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Interfaith: on the ground

Bald Hills Mosque Chairman Mr Ali Kurban and Aspley Uniting Church minister Rev Garth Reed at the Bald Hills Mosque. Photo by Mardi Lumsden

Last year the Maleny Uniting Church helped stage the first National Interfaith Festival.  The event was a huge success and brought attention to the many groups within the Uniting Church in Queensland that are working together with people of other faiths.

Rev Garth Reed has been involved in interfaith relations for more than 30 years. As chaplain of Brisbane Boys College he used to take students to a Mosque as a way of teaching them about other faiths. Now, as the minister at Aspley Uniting Church, Mr Reed is surrounded by people who are interested and excited about learning more about other faiths.

In 2003 the Aspley Uniting Church began an interfaith dialogue. The first event, an evening focussing on prayer with members of the Bald Hills Mosque and local Jewish community, proved to be a fascinating and sought after event by members of all communities.

“I think interfaith is capturing some of the imagination of people today in the way the ecumenical movement did a generation or two ago,” Mr Reed said from the wide verandah of the Bald Hills Mosque. “It has got the same sort of motivation, spiritual awareness and concern for reaching out to the people of the world in love and hospitality without necessarily an evangelistic (in terms of converting the other) term. There is room for evangelism… but it is not the only means of expression of mission. I believe interfaith is a fundamental expression of the Christian’s calling through Christ to love the world.”

Imam Ikraam Buksh of the Bald Hills Mosque said the importance of interfaith relations is respecting each other’s differences. “We have differences with every person whether it be religion, status, understanding or career, but at the end of the day we are all humans and we have to leave our differences outside,” he said.

“We are not going to agree on our differences (that is the bottom line), but we can agree on those things we can unite on. I think at the end of the day the differences will never be solved, but every mature person understands that everybody has a difference, even a mother and a son, a daughter and a father, but they leave their differences aside and live in harmony. Why can’t two religions do that?”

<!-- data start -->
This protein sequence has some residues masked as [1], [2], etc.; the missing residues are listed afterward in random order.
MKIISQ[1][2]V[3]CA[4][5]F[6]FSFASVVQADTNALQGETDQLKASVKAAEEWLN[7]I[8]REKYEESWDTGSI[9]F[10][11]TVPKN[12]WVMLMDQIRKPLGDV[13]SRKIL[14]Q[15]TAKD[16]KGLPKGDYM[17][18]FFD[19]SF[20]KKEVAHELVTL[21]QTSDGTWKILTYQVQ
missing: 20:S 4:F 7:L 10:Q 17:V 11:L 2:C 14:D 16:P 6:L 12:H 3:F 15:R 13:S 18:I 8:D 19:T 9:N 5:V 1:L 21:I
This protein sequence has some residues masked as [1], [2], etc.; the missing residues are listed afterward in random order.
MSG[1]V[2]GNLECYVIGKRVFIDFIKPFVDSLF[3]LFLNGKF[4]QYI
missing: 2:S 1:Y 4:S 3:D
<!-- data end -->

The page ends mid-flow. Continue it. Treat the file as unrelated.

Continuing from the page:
Mr Reed agreed the differences between the two religions need to be understood, but should not stand in the way of a personal connection with others of a different faith. “It is too simplistic to say we both believe in Jesus,” he said. “We believe fundamentally different things about Jesus as the Christ and we need to talk about that. We still need to respect and love each other by acknowledging those differences and not trying to argue the other one into accepting our set of beliefs.”

Dave Andrews has been working together with people of other faiths for many years including assisting to resettle refugees in Brisbane for the past 20 years. “We haven’t really related to them as Muslims, rather as Iraqis or Afghanis,” he said.

Through his involvement in many organisations (including The Waiters’ Union, the Micah Challenge, and TEAR Australia), Mr Andrews has worked together with the Muslim community in Brisbane through organising joint events including a dinner at West End Uniting Church and a discussion and screening of the film The Imam and the Pastor.

“I think it is important to do interfaith things because Jesus suggested that sometimes the people that can be our greatest example of a Godly life are not people in our own tradition. That is the moral of the Good Samaritan story and we should take that seriously,” said Mr Andrews.

“With the growing anti-Muslim propaganda over the last few years we decided to do a few things that are specifically relating to Muslims and Christians. During the last Iraq war I went to the Mosque and said we need to reaffirm that we are people with an Abrahamic tradition and we need to stand against these people who are trying to divide us,” he said.

Bald Hills Mosque Chairman Ali Kurban said since 11 September 2001 he has noticed a shift in the attitude of the general public. “Twenty years ago no one asked any questions. We worked together. Now we are watched.” However, Mr Kurban said there was a great relationship between the Bald Hills Muslim community and the Aspley Uniting Church.

Mr Kurban and another Mosque member Ismail Ebrahim said the key to interfaith relations was to create peaceful communities. They both agreed there are a lot of comparisons between Christianity and Islam.

“It is the same God, just called different things,” said Mr Ebrahim. “We want people to be aware of each other’s religions and respect them.”

Mr Ebrahim also said the Muslim community in Queensland is very multicultural. “Some people get Islam confused with custom,” he said.

Mr Kurban talked of plans for a Mosque open day. “We want to create an openness. Everyone is welcome to come and see and ask questions.” He also assured Journey that the tea is better at the Mosque than at the local Uniting Church.

Copies of the film The Imam and the Pastor are available from Grosvenor Books on (03) 98221218 or email grosvenor.books@optusnet.com.au

Photo : Bald Hills Mosque Chairman Mr Ali Kurban and Aspley Uniting Church minister Rev Garth Reed at the Bald Hills Mosque. Photo by Mardi Lumsden